Dr. Lesley Gregoricka’s Vampire Research Attracts National Attention
Dr. Lesley Gregoricka, assistant professor of anthropology, is receiving national media attention with groundbreaking research into why residents of a Polish village during the 17th and 18th centuries targeted others as vampires.
In a research article published recently by the Public Library of Science in PLOS ONE, Gregoricka described how she and collaborators from the Slavia Project have investigated the excavated remains of six supposed vampires from a graveyard in northwestern Poland. Each was buried with either a sickle laid across their necks or stones placed beneath their jaws.
“We wanted to know what had caused villagers to inter these individuals as potential vampires,” said Gregoricka.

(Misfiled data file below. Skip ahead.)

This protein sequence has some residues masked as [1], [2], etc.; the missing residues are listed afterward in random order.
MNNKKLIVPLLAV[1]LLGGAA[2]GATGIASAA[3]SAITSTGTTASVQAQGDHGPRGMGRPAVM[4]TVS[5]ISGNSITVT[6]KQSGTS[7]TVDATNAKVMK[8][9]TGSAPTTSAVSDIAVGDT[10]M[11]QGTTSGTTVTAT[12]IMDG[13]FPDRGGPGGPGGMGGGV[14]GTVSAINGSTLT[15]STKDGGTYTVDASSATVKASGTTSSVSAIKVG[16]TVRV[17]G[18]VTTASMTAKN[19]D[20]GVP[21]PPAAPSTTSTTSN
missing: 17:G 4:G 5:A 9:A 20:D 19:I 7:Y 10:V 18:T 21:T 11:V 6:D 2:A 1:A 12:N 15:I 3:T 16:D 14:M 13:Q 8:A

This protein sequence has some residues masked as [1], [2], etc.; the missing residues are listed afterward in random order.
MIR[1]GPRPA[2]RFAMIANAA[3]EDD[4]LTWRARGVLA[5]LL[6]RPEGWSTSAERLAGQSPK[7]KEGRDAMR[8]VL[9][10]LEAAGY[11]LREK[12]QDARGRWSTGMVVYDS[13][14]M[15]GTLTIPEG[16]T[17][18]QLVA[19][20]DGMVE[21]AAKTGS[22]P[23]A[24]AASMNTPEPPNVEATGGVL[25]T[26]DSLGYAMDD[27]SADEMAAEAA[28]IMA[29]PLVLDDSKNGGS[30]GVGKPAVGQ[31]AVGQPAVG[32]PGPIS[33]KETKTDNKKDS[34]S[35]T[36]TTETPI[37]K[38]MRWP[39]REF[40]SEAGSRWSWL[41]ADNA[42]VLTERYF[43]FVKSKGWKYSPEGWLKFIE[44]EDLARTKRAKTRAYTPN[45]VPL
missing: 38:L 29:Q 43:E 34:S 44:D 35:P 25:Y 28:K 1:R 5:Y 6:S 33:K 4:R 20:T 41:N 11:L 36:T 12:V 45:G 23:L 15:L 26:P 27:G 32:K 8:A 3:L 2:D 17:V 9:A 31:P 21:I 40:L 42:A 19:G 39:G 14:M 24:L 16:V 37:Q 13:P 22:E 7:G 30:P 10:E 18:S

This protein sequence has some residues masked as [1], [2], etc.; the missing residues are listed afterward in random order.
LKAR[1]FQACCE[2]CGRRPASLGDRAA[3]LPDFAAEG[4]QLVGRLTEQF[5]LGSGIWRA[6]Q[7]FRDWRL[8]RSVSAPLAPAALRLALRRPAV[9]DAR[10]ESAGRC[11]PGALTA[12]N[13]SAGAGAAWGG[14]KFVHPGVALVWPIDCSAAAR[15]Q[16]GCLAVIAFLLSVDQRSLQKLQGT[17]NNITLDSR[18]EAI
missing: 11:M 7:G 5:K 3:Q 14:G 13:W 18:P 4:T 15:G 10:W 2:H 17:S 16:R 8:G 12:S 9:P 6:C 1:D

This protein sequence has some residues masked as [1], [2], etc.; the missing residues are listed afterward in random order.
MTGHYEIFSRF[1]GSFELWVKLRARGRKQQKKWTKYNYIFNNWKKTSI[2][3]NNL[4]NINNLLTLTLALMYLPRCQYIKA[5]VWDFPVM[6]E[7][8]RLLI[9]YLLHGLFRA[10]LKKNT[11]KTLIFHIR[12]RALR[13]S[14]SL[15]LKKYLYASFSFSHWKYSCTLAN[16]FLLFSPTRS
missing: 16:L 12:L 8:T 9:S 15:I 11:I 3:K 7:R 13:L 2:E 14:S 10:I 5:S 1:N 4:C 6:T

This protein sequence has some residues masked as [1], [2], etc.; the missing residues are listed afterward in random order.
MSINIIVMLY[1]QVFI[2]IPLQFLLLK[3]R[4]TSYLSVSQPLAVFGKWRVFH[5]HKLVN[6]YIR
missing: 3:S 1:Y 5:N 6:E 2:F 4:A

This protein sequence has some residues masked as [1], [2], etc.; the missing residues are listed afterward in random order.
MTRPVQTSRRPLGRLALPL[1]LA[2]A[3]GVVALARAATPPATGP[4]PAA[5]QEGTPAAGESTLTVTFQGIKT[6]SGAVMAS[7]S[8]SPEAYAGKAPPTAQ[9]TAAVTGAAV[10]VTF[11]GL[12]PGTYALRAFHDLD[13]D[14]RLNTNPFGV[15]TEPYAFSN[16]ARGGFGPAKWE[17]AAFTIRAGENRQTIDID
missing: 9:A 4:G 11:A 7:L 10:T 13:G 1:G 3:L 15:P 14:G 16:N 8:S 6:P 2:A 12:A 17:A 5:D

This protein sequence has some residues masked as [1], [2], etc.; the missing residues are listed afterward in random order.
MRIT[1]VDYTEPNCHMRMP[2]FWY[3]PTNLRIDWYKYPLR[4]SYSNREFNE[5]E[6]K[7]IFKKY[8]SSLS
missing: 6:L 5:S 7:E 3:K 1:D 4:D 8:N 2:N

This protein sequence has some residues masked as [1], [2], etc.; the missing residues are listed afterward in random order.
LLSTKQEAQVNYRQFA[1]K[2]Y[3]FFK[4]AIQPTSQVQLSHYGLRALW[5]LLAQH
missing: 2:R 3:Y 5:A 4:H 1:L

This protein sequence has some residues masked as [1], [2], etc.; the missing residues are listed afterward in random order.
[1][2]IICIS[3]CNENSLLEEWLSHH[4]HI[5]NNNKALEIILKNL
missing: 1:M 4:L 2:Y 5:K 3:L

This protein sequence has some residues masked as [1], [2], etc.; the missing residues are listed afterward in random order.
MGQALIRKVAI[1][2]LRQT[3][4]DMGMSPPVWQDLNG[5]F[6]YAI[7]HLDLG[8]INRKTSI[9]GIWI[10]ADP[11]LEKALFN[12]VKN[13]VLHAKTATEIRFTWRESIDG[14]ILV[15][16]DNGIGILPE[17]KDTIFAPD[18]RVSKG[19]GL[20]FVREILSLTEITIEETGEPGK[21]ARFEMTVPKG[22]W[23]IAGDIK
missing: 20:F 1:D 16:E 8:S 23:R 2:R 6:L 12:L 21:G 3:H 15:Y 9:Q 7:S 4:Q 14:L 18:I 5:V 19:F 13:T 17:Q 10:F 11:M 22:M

Based on earlier research of written records, the collaborators had hypothesized that outsiders were labeled as vampires by local villagers.
Gregoricka is a bioarchaeologist, which means she works on ancient human bones in both the field and her laboratory on the University’s main campus. After spending the summer of 2013 examining these skeletons in Poland, she returned to campus with teeth from some of the corpses. Inside her lab, she compared the ratio of strontium isotopes in their dental enamel to that of local animals in the same area of Poland. The results convinced researchers all the supposed vampires were local.
“Once we figured out they were local to the region, we began to look for alternative explanations as to why these people were selected for deviant burial, and found that they may have been the first to die in a cholera epidemic. During that time, people believed that cholera was spread by supernatural means,” Gregoricka explained.
Gregoricka and her colleagues will continue their research, but for now they are focusing on media interviews with at least 15 national publications, including:
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